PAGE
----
Turkey’s Mediterranean coastline has ruins galore and bags of things to do, but for many people, it’s all about soaking up the sun while enjoying the gorgeous coastal views. Cruising on a yacht is the number one activity for visitors to Bodrum and Fethiye for good reason. The steep forest-clad slopes, hidden coves sporting tiny white sand beaches, and hundreds of scattered islands are the perfect place for exploring by sea. Even diehard landlubbers will be impressed. One of the most famous trips is known as the “Blue Cruise” and travels from Fethiye south down the coast until disembarking near Olympus, home to the famous natural phenomenon of the Chimaera.
Turkey has an abundance of Greco-Roman ruins, but none can be so romantically placed as ancient Pergamum in modern-day Bergama. Once home to one of the ancient world’s most important libraries, Pergamum’s remaining temple remnants now preside dramatically on a hilltop. It’s an incredibly atmospheric place to explore, with an Acropolis area and a theater cut into the hillside with sweeping panoramic views from its top seating tiers. This is a great place to visit if you want to get a real feel for life in the Roman era.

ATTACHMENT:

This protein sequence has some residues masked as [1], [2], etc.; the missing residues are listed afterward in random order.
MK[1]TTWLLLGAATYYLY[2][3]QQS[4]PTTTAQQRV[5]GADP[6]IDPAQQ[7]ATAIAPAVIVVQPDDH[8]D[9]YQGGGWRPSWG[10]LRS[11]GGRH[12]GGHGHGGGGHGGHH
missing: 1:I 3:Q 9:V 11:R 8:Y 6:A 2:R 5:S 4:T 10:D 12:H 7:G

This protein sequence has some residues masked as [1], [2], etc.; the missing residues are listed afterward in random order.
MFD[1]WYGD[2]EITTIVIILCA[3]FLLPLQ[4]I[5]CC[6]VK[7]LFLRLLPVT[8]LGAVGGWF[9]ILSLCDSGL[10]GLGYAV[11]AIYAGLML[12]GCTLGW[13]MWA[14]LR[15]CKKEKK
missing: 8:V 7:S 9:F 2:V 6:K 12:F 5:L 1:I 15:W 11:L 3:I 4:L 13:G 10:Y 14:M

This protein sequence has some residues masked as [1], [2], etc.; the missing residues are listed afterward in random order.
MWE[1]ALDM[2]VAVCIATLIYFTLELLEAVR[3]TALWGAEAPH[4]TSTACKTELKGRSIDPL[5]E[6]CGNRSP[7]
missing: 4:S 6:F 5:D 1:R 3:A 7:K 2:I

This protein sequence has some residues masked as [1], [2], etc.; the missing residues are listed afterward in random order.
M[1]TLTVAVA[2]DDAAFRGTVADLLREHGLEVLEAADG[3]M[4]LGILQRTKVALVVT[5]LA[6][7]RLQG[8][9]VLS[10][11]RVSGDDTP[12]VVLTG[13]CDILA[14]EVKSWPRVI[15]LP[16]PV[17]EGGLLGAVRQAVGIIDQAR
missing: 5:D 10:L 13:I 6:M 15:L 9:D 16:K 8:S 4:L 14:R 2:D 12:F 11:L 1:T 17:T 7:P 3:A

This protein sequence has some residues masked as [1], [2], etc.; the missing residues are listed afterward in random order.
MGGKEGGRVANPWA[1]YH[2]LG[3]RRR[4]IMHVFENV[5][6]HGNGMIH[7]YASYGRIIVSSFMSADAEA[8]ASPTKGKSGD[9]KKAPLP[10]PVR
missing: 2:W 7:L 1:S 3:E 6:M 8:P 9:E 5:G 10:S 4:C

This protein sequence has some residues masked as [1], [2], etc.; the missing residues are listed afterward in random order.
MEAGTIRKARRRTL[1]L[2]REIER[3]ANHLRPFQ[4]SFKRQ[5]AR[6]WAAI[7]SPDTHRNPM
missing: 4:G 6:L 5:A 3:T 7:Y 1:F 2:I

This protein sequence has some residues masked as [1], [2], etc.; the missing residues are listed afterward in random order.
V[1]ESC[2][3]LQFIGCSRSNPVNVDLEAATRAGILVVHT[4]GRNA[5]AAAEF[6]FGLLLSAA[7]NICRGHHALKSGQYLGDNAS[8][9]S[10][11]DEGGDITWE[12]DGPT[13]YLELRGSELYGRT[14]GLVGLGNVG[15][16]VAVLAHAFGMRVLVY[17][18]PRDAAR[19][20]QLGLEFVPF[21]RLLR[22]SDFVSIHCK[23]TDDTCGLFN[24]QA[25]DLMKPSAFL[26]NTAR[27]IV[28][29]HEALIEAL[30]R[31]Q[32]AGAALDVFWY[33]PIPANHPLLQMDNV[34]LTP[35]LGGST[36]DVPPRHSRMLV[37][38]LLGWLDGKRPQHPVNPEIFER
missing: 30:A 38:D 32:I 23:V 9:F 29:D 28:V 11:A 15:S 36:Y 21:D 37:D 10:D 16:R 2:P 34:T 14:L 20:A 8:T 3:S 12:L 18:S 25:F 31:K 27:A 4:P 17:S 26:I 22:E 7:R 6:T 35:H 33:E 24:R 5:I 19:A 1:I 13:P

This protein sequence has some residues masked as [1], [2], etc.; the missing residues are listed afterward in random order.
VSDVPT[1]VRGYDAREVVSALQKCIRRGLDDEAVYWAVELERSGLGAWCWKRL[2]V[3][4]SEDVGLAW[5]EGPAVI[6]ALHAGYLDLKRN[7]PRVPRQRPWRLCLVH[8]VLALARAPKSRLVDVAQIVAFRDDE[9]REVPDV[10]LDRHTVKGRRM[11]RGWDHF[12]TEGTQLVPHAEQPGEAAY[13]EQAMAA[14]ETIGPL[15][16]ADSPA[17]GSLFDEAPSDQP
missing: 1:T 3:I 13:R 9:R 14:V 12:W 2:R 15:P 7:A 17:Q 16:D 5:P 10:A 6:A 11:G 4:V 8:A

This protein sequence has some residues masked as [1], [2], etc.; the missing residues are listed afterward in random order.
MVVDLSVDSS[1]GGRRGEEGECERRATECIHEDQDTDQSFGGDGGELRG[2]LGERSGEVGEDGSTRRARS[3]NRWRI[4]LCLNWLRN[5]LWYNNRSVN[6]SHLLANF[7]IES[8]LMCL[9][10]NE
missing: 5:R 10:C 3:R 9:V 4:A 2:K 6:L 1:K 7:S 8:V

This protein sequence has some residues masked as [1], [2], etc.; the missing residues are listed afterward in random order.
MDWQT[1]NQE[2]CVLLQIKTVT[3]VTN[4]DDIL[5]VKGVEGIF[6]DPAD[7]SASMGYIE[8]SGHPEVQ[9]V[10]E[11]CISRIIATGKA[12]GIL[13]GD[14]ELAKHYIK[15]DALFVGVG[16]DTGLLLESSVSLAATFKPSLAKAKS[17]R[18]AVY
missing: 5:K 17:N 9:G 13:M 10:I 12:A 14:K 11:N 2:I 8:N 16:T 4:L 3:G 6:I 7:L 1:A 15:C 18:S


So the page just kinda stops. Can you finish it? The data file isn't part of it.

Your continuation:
Impossibly turquoise-blue water. Check. Lush green forest tumbling down a cliff to a white sand beach. Check. The sheltered inlet of Ölüdeniz, just a short journey from Fethiye, is Turkey’s most famous beach, and with scenery that might as well have fallen off a perfect postcard, it’s easy to see why its popularity hasn’t waned. If the beach gets too crowded, it’s time to take to the skies and experience the stunning aerial views on a tandem paragliding dive off the summit of mighty Babadaǧ Mountain, which rises up behind the shore. Oh, did we mention that Ölüdeniz is one of the world’s top paragliding destinations? Check.